A retired man showing his old-age pension passbook Photo: Southern Weekly
The Resolution of the Third Plenary Session of the 18 Central Committee of the Communist Party of China concluded last week announced that plans would be formulated to raise the retirement age in a progressive manner. However, more than 90% of people are against any increase in the retirement age, according to a survey conducted by the People’s Net (people.com.cn).
Existing laws in China set the retirement age at 60 for men and 55 for women. Zhu Junsheng, associate dean of the School of Labor Economics of the Capital University of Economics and Business (CUEB), said that it is right to raise the retirement age from the viewpoint of the aging population, but it shouldn’t be regarded as the fundamental solution to the shortage in the old-age pension.
Experts say it is understandable that people engaged in heavy physical labor or dangerous jobs oppose any increase in the retirement age, but many others intend to continue working while receiving the retirement pension.
Another reason for the opposition is that the staff of the state-owned enterprises don’t need to pay for the endowment insurance, but are entitled to much higher old-age pension than those from other types of enterprises, according to Gong Sen, director of the Research Department of Social Development of the Development Research Center of the State Council.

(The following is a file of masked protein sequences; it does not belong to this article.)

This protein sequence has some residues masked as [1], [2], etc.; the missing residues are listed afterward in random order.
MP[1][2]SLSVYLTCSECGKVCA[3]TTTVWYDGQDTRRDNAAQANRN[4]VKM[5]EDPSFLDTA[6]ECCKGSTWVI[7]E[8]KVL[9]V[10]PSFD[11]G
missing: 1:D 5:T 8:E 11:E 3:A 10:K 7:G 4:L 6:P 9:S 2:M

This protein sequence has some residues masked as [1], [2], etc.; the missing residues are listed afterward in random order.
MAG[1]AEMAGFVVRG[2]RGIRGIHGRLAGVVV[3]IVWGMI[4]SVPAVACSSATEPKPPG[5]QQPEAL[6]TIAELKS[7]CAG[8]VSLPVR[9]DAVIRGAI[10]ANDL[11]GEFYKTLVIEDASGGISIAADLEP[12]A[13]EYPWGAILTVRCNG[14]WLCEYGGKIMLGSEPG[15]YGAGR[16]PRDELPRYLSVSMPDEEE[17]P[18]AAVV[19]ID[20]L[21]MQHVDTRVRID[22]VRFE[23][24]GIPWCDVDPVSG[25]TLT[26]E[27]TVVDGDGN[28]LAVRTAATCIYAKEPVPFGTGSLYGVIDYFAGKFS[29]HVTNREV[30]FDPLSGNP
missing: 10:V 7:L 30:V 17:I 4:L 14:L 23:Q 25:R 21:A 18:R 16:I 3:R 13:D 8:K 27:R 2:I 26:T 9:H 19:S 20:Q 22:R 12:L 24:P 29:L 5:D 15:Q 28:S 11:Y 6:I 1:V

Gong suggested the government should formulate plans to change the “double-track” pension system in order to achieve equitable old-age benefits. “We don’t expect to completely get rid of the existing system in one step, but the government should come up with a feasible plan to show its resolve and sincerity,” he said.
Zhu Junsheng is not optimistic about the elimination of the double-track pension system. “Technically, it is not difficult to eliminate the system. The most difficult part is to plant the idea of equality into the minds of the people who have vested interests. It will take a fairly long time,” he said.
Most experts believe the retirement age should be raised in a way that can minimize its negative impact on the related people. Zhu Junsheng suggested that the government should carry it out in small steps. “It took around 30 years for many countries to raise the retirement age from 60 to 65, so people don’t need to panic. The government is expected to give people enough time to adjust to the upcoming policy,” he said. He also pointed out that the timetable for raising the retirement age should be calculated in a precise and discreet manner.
(Edited by Billie Feng)